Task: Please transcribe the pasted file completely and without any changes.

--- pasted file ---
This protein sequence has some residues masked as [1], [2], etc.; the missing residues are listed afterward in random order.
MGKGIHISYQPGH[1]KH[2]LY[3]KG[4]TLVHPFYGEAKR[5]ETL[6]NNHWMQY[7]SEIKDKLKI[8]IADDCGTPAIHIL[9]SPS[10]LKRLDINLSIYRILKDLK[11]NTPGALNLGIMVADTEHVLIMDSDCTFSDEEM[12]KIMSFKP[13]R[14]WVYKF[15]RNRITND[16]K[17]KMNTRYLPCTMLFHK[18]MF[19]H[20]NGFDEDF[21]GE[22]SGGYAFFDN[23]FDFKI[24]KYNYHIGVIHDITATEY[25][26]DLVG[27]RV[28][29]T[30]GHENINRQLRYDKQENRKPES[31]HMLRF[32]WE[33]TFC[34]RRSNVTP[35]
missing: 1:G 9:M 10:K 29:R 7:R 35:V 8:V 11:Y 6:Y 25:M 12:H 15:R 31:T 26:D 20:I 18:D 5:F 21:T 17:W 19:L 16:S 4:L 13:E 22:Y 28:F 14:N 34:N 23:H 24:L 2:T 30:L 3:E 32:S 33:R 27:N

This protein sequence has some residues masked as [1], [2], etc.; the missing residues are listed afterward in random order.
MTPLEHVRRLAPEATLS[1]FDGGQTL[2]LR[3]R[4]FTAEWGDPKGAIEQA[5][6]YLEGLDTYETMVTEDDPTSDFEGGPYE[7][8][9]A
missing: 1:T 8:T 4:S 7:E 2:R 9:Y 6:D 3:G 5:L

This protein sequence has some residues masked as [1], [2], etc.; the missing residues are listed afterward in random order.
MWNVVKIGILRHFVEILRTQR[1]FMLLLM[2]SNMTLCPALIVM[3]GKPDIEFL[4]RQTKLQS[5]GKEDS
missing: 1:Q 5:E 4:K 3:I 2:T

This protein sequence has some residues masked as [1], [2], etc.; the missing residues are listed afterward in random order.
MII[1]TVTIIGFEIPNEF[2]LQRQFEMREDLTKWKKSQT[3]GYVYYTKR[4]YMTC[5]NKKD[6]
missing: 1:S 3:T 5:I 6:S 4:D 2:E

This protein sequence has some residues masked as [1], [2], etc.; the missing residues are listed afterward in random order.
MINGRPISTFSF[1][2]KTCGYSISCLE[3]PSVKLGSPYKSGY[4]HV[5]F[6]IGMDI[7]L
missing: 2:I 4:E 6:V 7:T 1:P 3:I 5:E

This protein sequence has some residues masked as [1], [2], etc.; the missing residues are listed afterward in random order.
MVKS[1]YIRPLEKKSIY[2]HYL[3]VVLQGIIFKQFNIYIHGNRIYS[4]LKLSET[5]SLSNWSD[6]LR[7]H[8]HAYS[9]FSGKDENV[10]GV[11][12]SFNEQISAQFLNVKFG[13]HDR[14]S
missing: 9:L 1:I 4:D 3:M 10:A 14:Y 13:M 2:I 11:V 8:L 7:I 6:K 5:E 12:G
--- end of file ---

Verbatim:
This protein sequence has some residues masked as [1], [2], etc.; the missing residues are listed afterward in random order.
MGKGIHISYQPGH[1]KH[2]LY[3]KG[4]TLVHPFYGEAKR[5]ETL[6]NNHWMQY[7]SEIKDKLKI[8]IADDCGTPAIHIL[9]SPS[10]LKRLDINLSIYRILKDLK[11]NTPGALNLGIMVADTEHVLIMDSDCTFSDEEM[12]KIMSFKP[13]R[14]WVYKF[15]RNRITND[16]K[17]KMNTRYLPCTMLFHK[18]MF[19]H[20]NGFDEDF[21]GE[22]SGGYAFFDN[23]FDFKI[24]KYNYHIGVIHDITATEY[25][26]DLVG[27]RV[28][29]T[30]GHENINRQLRYDKQENRKPES[31]HMLRF[32]WE[33]TFC[34]RRSNVTP[35]
missing: 1:G 9:M 10:K 29:R 7:R 35:V 8:V 11:Y 6:Y 25:M 12:H 15:R 31:T 26:D 20:I 18:D 5:F 21:T 17:W 19:L 16:S 4:L 13:E 22:Y 28:F 14:N 34:N 23:H 24:L 2:T 30:L 3:E 32:S 33:R 27:N

This protein sequence has some residues masked as [1], [2], etc.; the missing residues are listed afterward in random order.
MTPLEHVRRLAPEATLS[1]FDGGQTL[2]LR[3]R[4]FTAEWGDPKGAIEQA[5][6]YLEGLDTYETMVTEDDPTSDFEGGPYE[7][8][9]A
missing: 1:T 8:T 4:S 7:E 2:R 9:Y 6:D 3:G 5:L

This protein sequence has some residues masked as [1], [2], etc.; the missing residues are listed afterward in random order.
MWNVVKIGILRHFVEILRTQR[1]FMLLLM[2]SNMTLCPALIVM[3]GKPDIEFL[4]RQTKLQS[5]GKEDS
missing: 1:Q 5:E 4:K 3:I 2:T

This protein sequence has some residues masked as [1], [2], etc.; the missing residues are listed afterward in random order.
MII[1]TVTIIGFEIPNEF[2]LQRQFEMREDLTKWKKSQT[3]GYVYYTKR[4]YMTC[5]NKKD[6]
missing: 1:S 3:T 5:I 6:S 4:D 2:E

This protein sequence has some residues masked as [1], [2], etc.; the missing residues are listed afterward in random order.
MINGRPISTFSF[1][2]KTCGYSISCLE[3]PSVKLGSPYKSGY[4]HV[5]F[6]IGMDI[7]L
missing: 2:I 4:E 6:V 7:T 1:P 3:I 5:E

This protein sequence has some residues masked as [1], [2], etc.; the missing residues are listed afterward in random order.
MVKS[1]YIRPLEKKSIY[2]HYL[3]VVLQGIIFKQFNIYIHGNRIYS[4]LKLSET[5]SLSNWSD[6]LR[7]H[8]HAYS[9]FSGKDENV[10]GV[11][12]SFNEQISAQFLNVKFG[13]HDR[14]S
missing: 9:L 1:I 4:D 3:M 10:A 14:Y 13:M 2:I 11:V 8:L 7:I 6:K 5:E 12:G